States of Consciousness

Kasol, Parvati Valley

High above Vashisht, in more ways than one thanks to the sticky black Manali hash, or charas, that is the main crop in this region – along with apples – I began musing about altered states of consciousness, as one does. It is everywhere, this stuff: technically illegal and yet widespread. Two old men in Kullu caps, like brimless kepi made of tweed or felt with colourful patterned material around the front, crouched on the steps of a shop and shared a chillum, a straight vertical pipe of charas, at nine o’clock in the morning. In the restaurant overlooking the square three Russians also smoked a chillum, with rather more coughing and gasping, and a Frenchman wearing a blanket rolled an enormous joint. When I went in search of the waiter for the bill he was puffing away too, and offered me some. I declined, went back to my room and was offered some more by my neighbour on the balcony. So it only seemed polite to accept. I’m a five hit wonder these days, upgraded from three hits in Goa, but this stuff is much more powerful. Less giggly than the Afghan hash (although we had just avoided being arrested, so were a little relieved), and really quite mellow. Anyway, the one place that is possibly even more famous for the quality of the charas than Manali is Parvati Valley. Which, coincidentally, is exactly where I am sitting at the moment. So, states of consciousness.

I’m aware that I have a fairly active brain. It’s usually ticking away like a hard drive, making connections, coming up with phrases to describe the things I see, putting things into words. Suddenly when high I become aware of how much is going on in my subconscious, like clicking the system processes tab on a computer to see what’s running in the background. I have extraordinary eyesight, or perhaps vision would be a better word. I see everything. A man walks across a rooftop 300 metres away on the other side of the village and I notice. I realised that from where I was sitting, overlooking the square from a perfect sniper’s spot, I had clocked every single person that was visible. Perpetually watchful. A cat flowed over a rooftop and down a wall in a streak of grey fur, moving so fast it appeared to be almost liquid. Two men on the rooftop far below leaned against the railing chatting, and then slowly turned round and saw me watching. So they got a regal nod (TM). I leaned back in my chair and heard the descending notes of a passage of Grieg’s piano concerto in my head as I did so. My hearing too had become acute – I heard a low conversation from the balcony in the adjacent block, and then a high pitched squealing, like worn brake discs on a bus, round and round – but it was one of the dogs in the village square yelping. There was a low melodic whistle from a mynah bird, and then two of them flew past below me, the white tips of their wings rotating like watching the arc of a kayaker’s paddle in the distance, tracing a figure-of-eight pattern through the air.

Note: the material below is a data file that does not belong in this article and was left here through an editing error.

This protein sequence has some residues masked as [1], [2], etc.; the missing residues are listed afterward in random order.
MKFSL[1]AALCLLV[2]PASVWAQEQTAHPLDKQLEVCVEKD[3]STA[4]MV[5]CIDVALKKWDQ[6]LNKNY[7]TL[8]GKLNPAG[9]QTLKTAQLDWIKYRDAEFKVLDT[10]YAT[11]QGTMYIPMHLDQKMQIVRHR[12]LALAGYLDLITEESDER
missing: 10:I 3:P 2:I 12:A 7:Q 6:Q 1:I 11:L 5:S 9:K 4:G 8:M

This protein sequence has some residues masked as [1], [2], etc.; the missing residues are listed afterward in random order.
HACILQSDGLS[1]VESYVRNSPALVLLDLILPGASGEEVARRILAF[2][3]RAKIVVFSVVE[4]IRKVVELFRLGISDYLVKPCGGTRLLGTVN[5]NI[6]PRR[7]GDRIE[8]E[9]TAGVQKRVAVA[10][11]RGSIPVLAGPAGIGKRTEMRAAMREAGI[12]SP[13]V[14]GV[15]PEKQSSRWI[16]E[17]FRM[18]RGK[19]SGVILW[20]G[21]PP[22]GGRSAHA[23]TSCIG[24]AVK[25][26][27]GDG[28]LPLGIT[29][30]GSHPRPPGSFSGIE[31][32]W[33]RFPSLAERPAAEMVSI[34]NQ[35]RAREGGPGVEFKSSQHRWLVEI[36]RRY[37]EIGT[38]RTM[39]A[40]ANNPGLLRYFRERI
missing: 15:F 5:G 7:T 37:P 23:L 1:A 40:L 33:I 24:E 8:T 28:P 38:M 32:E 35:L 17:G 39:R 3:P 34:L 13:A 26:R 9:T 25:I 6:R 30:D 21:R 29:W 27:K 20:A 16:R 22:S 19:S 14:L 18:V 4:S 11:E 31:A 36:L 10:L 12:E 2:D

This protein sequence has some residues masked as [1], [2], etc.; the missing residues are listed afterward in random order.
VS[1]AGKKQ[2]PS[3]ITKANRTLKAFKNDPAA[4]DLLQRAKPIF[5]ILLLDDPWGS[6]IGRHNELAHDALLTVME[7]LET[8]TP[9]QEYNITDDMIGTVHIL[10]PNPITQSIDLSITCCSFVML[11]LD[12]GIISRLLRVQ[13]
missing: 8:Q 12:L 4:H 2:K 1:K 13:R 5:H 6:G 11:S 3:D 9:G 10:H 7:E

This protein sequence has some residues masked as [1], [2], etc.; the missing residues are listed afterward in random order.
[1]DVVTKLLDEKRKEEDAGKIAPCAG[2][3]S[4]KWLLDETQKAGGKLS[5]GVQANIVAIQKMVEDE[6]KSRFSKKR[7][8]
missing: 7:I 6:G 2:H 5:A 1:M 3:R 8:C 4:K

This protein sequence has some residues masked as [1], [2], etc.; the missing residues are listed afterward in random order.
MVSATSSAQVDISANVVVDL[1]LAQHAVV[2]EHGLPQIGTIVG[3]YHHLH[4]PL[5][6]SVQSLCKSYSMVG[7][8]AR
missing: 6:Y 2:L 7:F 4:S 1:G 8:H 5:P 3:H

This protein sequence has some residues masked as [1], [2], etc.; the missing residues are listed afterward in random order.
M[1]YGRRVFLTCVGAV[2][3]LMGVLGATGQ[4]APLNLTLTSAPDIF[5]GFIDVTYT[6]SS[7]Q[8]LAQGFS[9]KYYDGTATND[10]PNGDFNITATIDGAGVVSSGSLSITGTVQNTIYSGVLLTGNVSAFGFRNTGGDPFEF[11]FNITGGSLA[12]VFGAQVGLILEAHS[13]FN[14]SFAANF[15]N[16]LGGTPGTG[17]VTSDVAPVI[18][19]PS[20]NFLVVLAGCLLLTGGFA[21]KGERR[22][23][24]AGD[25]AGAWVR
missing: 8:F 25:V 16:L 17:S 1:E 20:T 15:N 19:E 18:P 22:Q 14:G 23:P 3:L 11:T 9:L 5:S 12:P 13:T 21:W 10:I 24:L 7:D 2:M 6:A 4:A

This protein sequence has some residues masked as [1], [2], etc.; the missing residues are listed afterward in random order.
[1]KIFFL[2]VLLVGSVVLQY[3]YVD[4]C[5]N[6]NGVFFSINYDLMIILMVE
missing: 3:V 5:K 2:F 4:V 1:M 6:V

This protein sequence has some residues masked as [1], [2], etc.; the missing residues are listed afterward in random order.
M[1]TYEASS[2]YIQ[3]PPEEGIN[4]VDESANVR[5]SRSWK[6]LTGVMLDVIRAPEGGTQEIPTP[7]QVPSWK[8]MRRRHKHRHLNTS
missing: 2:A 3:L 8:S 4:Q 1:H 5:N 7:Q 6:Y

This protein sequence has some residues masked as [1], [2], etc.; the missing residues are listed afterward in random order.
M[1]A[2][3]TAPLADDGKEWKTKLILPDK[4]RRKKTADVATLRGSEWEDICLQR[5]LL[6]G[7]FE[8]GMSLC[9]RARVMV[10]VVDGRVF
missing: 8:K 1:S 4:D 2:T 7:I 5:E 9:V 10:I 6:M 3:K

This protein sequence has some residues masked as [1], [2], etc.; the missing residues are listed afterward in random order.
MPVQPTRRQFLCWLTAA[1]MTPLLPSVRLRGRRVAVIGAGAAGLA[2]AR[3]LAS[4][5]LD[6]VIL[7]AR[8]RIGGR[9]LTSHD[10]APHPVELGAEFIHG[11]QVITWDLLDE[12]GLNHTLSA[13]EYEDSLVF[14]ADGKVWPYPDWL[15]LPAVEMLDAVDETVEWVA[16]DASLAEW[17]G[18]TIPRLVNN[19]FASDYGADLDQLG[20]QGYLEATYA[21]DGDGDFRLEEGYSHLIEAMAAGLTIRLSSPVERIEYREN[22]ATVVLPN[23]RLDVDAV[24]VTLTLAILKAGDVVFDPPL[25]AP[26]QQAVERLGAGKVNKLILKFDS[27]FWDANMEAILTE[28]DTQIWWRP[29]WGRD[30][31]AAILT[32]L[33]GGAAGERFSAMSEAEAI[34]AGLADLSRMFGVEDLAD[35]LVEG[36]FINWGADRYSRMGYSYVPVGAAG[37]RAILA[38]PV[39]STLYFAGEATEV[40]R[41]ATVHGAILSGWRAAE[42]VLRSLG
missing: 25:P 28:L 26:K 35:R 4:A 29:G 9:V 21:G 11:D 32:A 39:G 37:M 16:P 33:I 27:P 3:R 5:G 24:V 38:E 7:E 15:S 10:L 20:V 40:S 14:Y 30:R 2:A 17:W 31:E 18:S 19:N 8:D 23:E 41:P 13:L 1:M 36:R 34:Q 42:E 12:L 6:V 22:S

As darkness fell lights sprang up all along the valley, small golden pools of light climbing the hillsides and a vast expanse of blackness between them, a solid sheer bulk of mountain. Occasionally a small light would traverse from one bright pool to the other, like a satellite making a steady track across the night sky – except that it was the headlights of a car nosing its way carefully along the road. High in Manali. Lighting suddenly flickered in the distance and reflected off the snow-capped peaks, bringing them into sharp relief and drawing the valley closer round itself. It’s about shifting your gaze from things that are familiar, with their usual semiotic associations, to really seeing them out of context. You can search for the logical explanation to things – you know that the sound you hear is something quite mundane, but there’s something extraordinary in really hearing it. Likewise, looking at the people walking back and forth in the village square, one can see them all as a collection of individuals going about their random ways, but when you look at them from a distance you can see that the trajectories and traceries of the routes they take are as incomprehensible as studying a group of ants. The landscape is so vast, the mountains so high, that we are all dwarfed by it; it is a landscape shaped by forces that could only be called epic in their grandeur. The Vikings believed that giants lived in Jotunheimen, in central Norway. Thor once threw his hammer ‘mjolnir’ at the head of one giant in a fight, but the giant deftly moved a mountain to deflect the blow. The hammer struck the side of the summit and left a deep gash in the mountainside. Well you can see here the geological evidence of a landscape shaped by gods and giants. Or start to believe anything, really.